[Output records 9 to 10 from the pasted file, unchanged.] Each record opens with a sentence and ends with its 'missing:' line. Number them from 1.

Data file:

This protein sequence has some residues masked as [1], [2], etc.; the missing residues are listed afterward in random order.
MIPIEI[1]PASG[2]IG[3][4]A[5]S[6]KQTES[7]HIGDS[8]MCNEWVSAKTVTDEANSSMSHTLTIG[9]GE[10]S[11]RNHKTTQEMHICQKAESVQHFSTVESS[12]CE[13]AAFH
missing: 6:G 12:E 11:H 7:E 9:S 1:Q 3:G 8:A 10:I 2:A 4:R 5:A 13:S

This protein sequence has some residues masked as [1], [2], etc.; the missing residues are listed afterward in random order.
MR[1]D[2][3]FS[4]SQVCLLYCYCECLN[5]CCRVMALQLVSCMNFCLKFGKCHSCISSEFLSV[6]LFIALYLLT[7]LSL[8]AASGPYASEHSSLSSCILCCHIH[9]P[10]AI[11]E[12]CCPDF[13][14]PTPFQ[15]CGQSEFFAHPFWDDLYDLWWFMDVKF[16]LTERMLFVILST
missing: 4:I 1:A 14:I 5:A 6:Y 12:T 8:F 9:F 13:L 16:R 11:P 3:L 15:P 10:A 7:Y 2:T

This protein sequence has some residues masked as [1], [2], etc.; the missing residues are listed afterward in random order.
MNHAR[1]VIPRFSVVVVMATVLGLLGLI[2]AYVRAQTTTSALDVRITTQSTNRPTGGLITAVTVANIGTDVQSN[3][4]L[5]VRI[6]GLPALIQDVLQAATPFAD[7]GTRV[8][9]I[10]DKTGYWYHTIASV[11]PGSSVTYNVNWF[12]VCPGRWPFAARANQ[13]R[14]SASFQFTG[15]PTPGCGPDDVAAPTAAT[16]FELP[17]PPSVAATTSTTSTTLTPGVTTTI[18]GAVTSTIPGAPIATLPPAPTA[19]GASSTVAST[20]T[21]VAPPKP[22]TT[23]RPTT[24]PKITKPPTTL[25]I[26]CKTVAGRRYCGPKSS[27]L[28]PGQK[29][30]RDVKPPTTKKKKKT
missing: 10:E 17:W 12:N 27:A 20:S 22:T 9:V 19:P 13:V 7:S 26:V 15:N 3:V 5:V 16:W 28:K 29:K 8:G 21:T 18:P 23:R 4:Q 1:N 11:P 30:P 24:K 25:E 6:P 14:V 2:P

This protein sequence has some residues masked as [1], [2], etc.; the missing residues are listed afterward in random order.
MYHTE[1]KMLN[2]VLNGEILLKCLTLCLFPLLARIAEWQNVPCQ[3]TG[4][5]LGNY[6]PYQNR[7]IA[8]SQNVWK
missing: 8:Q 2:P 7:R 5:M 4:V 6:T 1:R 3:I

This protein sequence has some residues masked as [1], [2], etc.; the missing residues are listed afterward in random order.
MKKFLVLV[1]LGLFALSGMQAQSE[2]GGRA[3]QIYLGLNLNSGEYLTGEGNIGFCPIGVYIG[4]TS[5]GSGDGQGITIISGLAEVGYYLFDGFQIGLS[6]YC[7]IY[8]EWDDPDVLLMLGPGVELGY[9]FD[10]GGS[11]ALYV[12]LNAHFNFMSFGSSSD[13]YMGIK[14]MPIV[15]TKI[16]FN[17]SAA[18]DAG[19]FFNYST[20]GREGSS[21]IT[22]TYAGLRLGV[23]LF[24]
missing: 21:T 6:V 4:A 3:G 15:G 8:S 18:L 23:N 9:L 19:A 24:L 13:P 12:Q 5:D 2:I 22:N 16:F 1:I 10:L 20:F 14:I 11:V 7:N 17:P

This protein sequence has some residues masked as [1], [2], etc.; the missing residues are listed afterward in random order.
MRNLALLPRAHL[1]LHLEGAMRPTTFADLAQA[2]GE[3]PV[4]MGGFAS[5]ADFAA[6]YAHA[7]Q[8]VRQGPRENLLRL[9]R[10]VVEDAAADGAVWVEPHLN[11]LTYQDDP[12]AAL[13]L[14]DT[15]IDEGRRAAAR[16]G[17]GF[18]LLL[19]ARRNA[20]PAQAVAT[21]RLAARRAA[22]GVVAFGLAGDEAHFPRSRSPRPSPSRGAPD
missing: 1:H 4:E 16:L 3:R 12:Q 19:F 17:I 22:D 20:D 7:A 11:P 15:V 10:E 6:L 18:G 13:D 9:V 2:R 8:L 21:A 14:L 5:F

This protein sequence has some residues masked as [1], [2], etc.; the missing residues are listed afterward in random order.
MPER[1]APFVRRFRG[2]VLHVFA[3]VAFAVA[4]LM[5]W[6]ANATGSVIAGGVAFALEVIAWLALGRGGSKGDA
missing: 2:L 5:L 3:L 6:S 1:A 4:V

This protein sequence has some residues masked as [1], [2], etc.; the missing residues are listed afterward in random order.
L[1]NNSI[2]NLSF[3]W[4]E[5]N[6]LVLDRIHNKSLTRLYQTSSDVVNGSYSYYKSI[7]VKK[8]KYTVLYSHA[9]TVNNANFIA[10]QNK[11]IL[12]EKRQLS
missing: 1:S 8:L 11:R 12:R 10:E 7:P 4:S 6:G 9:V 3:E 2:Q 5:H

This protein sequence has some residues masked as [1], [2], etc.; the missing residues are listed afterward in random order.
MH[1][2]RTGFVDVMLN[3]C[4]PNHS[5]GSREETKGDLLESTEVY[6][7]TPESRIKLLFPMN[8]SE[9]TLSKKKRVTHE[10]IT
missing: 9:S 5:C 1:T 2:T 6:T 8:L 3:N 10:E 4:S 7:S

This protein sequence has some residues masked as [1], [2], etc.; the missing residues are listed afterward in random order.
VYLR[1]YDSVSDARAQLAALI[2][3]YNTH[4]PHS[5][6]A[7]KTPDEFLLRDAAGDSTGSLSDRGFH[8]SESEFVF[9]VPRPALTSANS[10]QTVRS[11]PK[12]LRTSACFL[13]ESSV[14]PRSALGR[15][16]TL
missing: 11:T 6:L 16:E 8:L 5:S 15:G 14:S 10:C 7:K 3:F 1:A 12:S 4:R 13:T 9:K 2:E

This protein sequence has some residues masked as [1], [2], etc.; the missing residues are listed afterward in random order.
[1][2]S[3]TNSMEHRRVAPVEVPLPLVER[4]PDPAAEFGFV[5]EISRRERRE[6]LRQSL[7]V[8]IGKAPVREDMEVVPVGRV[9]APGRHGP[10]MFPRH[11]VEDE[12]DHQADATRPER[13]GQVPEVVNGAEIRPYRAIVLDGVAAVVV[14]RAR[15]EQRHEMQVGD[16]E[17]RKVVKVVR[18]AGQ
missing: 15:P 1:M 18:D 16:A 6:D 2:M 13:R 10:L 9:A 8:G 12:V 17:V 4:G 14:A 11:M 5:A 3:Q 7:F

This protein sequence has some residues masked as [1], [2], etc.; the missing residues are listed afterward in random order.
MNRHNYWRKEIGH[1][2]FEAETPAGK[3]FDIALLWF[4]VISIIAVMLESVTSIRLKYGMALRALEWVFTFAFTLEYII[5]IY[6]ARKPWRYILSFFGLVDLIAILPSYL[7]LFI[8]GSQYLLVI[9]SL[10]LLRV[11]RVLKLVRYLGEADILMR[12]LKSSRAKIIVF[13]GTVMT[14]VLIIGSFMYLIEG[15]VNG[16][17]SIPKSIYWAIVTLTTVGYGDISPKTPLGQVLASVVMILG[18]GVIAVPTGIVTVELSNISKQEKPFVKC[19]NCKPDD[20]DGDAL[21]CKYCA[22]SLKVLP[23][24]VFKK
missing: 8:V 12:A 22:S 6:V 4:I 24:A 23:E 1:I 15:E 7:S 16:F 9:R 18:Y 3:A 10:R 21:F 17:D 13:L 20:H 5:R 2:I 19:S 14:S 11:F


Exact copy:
This protein sequence has some residues masked as [1], [2], etc.; the missing residues are listed afterward in random order.
MH[1][2]RTGFVDVMLN[3]C[4]PNHS[5]GSREETKGDLLESTEVY[6][7]TPESRIKLLFPMN[8]SE[9]TLSKKKRVTHE[10]IT
missing: 9:S 5:C 1:T 2:T 6:T 8:L 3:N 10:E 4:S 7:S

This protein sequence has some residues masked as [1], [2], etc.; the missing residues are listed afterward in random order.
VYLR[1]YDSVSDARAQLAALI[2][3]YNTH[4]PHS[5][6]A[7]KTPDEFLLRDAAGDSTGSLSDRGFH[8]SESEFVF[9]VPRPALTSANS[10]QTVRS[11]PK[12]LRTSACFL[13]ESSV[14]PRSALGR[15][16]TL
missing: 11:T 6:L 16:E 8:L 5:S 15:G 14:S 10:C 7:K 3:F 1:A 12:S 4:R 13:T 9:K 2:E